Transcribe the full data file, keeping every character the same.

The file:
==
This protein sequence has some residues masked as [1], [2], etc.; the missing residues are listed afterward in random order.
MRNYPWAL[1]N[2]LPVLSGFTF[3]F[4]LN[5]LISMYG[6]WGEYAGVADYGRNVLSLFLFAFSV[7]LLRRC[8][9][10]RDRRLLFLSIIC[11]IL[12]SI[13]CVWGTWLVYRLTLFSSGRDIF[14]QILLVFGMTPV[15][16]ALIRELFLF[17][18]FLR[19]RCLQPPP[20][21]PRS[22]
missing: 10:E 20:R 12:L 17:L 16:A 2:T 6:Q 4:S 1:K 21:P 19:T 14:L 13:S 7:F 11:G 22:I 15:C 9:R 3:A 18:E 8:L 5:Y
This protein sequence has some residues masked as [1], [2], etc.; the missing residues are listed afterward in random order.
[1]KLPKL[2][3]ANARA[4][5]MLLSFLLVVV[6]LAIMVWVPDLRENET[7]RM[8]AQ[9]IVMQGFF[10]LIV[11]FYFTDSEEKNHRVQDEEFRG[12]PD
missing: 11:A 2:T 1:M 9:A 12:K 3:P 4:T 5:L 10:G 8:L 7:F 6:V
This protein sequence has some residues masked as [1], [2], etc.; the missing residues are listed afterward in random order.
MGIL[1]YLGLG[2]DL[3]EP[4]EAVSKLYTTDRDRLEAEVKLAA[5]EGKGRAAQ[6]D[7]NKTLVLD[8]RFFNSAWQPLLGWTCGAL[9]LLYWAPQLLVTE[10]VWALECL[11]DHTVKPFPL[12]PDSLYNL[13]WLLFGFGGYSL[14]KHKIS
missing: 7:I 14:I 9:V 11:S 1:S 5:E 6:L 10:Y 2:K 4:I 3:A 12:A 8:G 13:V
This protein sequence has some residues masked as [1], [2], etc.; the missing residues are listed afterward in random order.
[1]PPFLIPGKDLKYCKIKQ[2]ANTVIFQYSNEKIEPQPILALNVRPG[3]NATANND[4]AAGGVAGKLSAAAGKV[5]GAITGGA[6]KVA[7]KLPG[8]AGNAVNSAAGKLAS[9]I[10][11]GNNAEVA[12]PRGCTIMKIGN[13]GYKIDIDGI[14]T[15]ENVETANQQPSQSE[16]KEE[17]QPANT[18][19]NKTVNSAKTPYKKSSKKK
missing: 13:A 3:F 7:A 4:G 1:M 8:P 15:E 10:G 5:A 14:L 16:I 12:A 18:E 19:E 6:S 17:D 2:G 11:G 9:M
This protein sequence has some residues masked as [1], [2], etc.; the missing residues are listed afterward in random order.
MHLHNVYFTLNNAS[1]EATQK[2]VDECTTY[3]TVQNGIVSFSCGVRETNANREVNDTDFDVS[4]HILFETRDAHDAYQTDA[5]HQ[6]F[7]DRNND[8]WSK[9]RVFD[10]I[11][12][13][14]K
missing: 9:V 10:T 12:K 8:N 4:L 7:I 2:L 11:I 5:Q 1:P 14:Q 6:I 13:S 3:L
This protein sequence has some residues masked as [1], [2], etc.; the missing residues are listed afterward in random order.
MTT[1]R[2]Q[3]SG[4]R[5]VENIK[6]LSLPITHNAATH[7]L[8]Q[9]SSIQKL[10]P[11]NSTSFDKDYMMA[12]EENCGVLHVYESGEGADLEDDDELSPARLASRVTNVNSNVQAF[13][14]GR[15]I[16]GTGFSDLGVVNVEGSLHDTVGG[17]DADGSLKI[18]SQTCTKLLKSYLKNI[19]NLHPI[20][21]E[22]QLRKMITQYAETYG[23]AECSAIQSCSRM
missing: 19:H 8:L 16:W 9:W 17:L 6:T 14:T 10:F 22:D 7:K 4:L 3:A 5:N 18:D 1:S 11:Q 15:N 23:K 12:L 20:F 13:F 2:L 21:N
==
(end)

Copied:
This protein sequence has some residues masked as [1], [2], etc.; the missing residues are listed afterward in random order.
MRNYPWAL[1]N[2]LPVLSGFTF[3]F[4]LN[5]LISMYG[6]WGEYAGVADYGRNVLSLFLFAFSV[7]LLRRC[8][9][10]RDRRLLFLSIIC[11]IL[12]SI[13]CVWGTWLVYRLTLFSSGRDIF[14]QILLVFGMTPV[15][16]ALIRELFLF[17][18]FLR[19]RCLQPPP[20][21]PRS[22]
missing: 10:E 20:R 12:L 17:L 16:A 2:T 6:Q 4:S 1:K 21:P 19:T 14:L 13:S 7:F 11:G 22:I 15:C 9:R 3:A 18:E 8:L 5:Y
This protein sequence has some residues masked as [1], [2], etc.; the missing residues are listed afterward in random order.
[1]KLPKL[2][3]ANARA[4][5]MLLSFLLVVV[6]LAIMVWVPDLRENET[7]RM[8]AQ[9]IVMQGFF[10]LIV[11]FYFTDSEEKNHRVQDEEFRG[12]PD
missing: 11:A 2:T 1:M 9:A 12:K 3:P 4:T 5:L 10:G 8:L 7:F 6:V
This protein sequence has some residues masked as [1], [2], etc.; the missing residues are listed afterward in random order.
MGIL[1]YLGLG[2]DL[3]EP[4]EAVSKLYTTDRDRLEAEVKLAA[5]EGKGRAAQ[6]D[7]NKTLVLD[8]RFFNSAWQPLLGWTCGAL[9]LLYWAPQLLVTE[10]VWALECL[11]DHTVKPFPL[12]PDSLYNL[13]WLLFGFGGYSL[14]KHKIS
missing: 7:I 14:I 9:V 11:S 1:S 5:E 6:L 10:Y 2:K 4:I 3:A 12:A 8:G 13:V
This protein sequence has some residues masked as [1], [2], etc.; the missing residues are listed afterward in random order.
[1]PPFLIPGKDLKYCKIKQ[2]ANTVIFQYSNEKIEPQPILALNVRPG[3]NATANND[4]AAGGVAGKLSAAAGKV[5]GAITGGA[6]KVA[7]KLPG[8]AGNAVNSAAGKLAS[9]I[10][11]GNNAEVA[12]PRGCTIMKIGN[13]GYKIDIDGI[14]T[15]ENVETANQQPSQSE[16]KEE[17]QPANT[18][19]NKTVNSAKTPYKKSSKKK
missing: 13:A 3:F 7:A 4:G 1:M 8:P 15:E 10:G 5:A 14:L 16:I 12:A 18:E 19:E 6:S 17:D 2:G 11:G 9:M
This protein sequence has some residues masked as [1], [2], etc.; the missing residues are listed afterward in random order.
MHLHNVYFTLNNAS[1]EATQK[2]VDECTTY[3]TVQNGIVSFSCGVRETNANREVNDTDFDVS[4]HILFETRDAHDAYQTDA[5]HQ[6]F[7]DRNND[8]WSK[9]RVFD[10]I[11][12][13][14]K
missing: 9:V 10:T 12:K 8:N 4:L 7:I 2:L 11:I 5:Q 1:P 14:Q 6:I 13:S 3:L
This protein sequence has some residues masked as [1], [2], etc.; the missing residues are listed afterward in random order.
MTT[1]R[2]Q[3]SG[4]R[5]VENIK[6]LSLPITHNAATH[7]L[8]Q[9]SSIQKL[10]P[11]NSTSFDKDYMMA[12]EENCGVLHVYESGEGADLEDDDELSPARLASRVTNVNSNVQAF[13][14]GR[15]I[16]GTGFSDLGVVNVEGSLHDTVGG[17]DADGSLKI[18]SQTCTKLLKSYLKNI[19]NLHPI[20][21]E[22]QLRKMITQYAETYG[23]AECSAIQSCSRM
missing: 19:H 8:L 16:W 9:W 17:L 6:T 14:T 10:F 22:D 7:K 4:L 3:A 5:N 18:D 1:S 11:Q 15:N 23:K 12:L 20:F 13:F 2:L 21:N